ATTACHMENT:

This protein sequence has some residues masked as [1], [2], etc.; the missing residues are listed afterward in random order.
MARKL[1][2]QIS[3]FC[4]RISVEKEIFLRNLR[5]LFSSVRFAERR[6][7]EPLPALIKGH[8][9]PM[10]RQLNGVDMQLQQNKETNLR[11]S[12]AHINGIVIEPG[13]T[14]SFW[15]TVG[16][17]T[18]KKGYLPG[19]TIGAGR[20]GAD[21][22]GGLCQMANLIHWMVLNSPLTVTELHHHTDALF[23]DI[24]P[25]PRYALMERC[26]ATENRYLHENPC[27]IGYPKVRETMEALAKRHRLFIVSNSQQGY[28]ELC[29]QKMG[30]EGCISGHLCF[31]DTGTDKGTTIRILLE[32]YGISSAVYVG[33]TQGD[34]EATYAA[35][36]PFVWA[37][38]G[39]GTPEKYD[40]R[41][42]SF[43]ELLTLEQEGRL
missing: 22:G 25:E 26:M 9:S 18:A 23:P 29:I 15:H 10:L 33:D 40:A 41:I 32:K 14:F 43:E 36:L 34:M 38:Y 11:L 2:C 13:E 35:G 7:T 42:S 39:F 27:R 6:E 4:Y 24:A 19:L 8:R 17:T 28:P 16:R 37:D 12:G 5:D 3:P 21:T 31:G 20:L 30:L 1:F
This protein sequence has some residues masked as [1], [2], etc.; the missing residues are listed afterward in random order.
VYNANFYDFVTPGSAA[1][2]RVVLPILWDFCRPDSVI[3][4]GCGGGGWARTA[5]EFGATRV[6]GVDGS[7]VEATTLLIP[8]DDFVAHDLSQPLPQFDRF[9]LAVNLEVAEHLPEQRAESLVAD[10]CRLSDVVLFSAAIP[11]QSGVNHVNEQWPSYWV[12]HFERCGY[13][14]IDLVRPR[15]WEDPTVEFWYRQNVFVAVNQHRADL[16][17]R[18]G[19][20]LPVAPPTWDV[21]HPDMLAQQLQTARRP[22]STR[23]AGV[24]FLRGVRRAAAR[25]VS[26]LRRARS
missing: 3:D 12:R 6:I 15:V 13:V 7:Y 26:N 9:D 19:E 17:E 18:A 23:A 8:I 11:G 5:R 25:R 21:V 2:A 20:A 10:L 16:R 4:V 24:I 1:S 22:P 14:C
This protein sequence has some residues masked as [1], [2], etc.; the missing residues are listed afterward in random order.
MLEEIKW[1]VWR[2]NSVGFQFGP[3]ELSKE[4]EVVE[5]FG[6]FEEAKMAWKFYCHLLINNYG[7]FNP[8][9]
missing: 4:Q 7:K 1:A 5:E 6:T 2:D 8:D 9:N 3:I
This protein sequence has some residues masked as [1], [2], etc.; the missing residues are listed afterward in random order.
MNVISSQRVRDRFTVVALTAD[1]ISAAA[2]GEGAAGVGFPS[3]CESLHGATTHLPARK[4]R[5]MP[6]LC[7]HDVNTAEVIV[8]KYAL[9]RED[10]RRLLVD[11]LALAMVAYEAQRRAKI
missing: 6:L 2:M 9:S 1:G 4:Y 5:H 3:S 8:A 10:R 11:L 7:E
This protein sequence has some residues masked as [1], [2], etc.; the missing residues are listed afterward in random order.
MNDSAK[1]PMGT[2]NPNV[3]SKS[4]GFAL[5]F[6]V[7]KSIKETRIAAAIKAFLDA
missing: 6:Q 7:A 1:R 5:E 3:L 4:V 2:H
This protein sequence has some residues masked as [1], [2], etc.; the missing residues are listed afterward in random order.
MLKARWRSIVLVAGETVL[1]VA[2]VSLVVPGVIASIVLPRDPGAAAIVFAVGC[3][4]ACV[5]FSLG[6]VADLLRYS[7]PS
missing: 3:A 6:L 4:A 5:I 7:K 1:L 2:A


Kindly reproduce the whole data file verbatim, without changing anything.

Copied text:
This protein sequence has some residues masked as [1], [2], etc.; the missing residues are listed afterward in random order.
MARKL[1][2]QIS[3]FC[4]RISVEKEIFLRNLR[5]LFSSVRFAERR[6][7]EPLPALIKGH[8][9]PM[10]RQLNGVDMQLQQNKETNLR[11]S[12]AHINGIVIEPG[13]T[14]SFW[15]TVG[16][17]T[18]KKGYLPG[19]TIGAGR[20]GAD[21][22]GGLCQMANLIHWMVLNSPLTVTELHHHTDALF[23]DI[24]P[25]PRYALMERC[26]ATENRYLHENPC[27]IGYPKVRETMEALAKRHRLFIVSNSQQGY[28]ELC[29]QKMG[30]EGCISGHLCF[31]DTGTDKGTTIRILLE[32]YGISSAVYVG[33]TQGD[34]EATYAA[35][36]PFVWA[37][38]G[39]GTPEKYD[40]R[41][42]SF[43]ELLTLEQEGRL
missing: 22:G 25:E 26:M 9:S 18:A 23:P 29:I 15:H 10:L 33:D 40:A 41:I 32:K 14:F 43:E 36:L 34:M 38:Y 11:L 2:C 13:E 35:G 7:T 42:S 39:F 27:R 6:E 4:Y 24:A 19:L 8:R 17:T 28:P 16:R 37:D 12:G 5:D 3:P 21:T 31:G 20:L 30:L 1:F
This protein sequence has some residues masked as [1], [2], etc.; the missing residues are listed afterward in random order.
VYNANFYDFVTPGSAA[1][2]RVVLPILWDFCRPDSVI[3][4]GCGGGGWARTA[5]EFGATRV[6]GVDGS[7]VEATTLLIP[8]DDFVAHDLSQPLPQFDRF[9]LAVNLEVAEHLPEQRAESLVAD[10]CRLSDVVLFSAAIP[11]QSGVNHVNEQWPSYWV[12]HFERCGY[13][14]IDLVRPR[15]WEDPTVEFWYRQNVFVAVNQHRADL[16][17]R[18]G[19][20]LPVAPPTWDV[21]HPDMLAQQLQTARRP[22]STR[23]AGV[24]FLRGVRRAAAR[25]VS[26]LRRARS
missing: 3:D 12:R 6:I 15:V 13:V 7:Y 26:N 9:D 19:E 17:E 18:A 23:A 8:I 11:G 5:R 25:R 21:V 2:A 20:A 10:L 16:R 4:V 24:I 1:S 22:P 14:C
This protein sequence has some residues masked as [1], [2], etc.; the missing residues are listed afterward in random order.
MLEEIKW[1]VWR[2]NSVGFQFGP[3]ELSKE[4]EVVE[5]FG[6]FEEAKMAWKFYCHLLINNYG[7]FNP[8][9]
missing: 4:Q 7:K 1:A 5:E 6:T 2:D 8:D 9:N 3:I
This protein sequence has some residues masked as [1], [2], etc.; the missing residues are listed afterward in random order.
MNVISSQRVRDRFTVVALTAD[1]ISAAA[2]GEGAAGVGFPS[3]CESLHGATTHLPARK[4]R[5]MP[6]LC[7]HDVNTAEVIV[8]KYAL[9]RED[10]RRLLVD[11]LALAMVAYEAQRRAKI
missing: 6:L 2:M 9:S 1:G 4:Y 5:H 3:S 8:A 10:R 11:L 7:E
This protein sequence has some residues masked as [1], [2], etc.; the missing residues are listed afterward in random order.
MNDSAK[1]PMGT[2]NPNV[3]SKS[4]GFAL[5]F[6]V[7]KSIKETRIAAAIKAFLDA
missing: 6:Q 7:A 1:R 5:E 3:L 4:V 2:H
This protein sequence has some residues masked as [1], [2], etc.; the missing residues are listed afterward in random order.
MLKARWRSIVLVAGETVL[1]VA[2]VSLVVPGVIASIVLPRDPGAAAIVFAVGC[3][4]ACV[5]FSLG[6]VADLLRYS[7]PS
missing: 3:A 6:L 4:A 5:I 7:K 1:L 2:A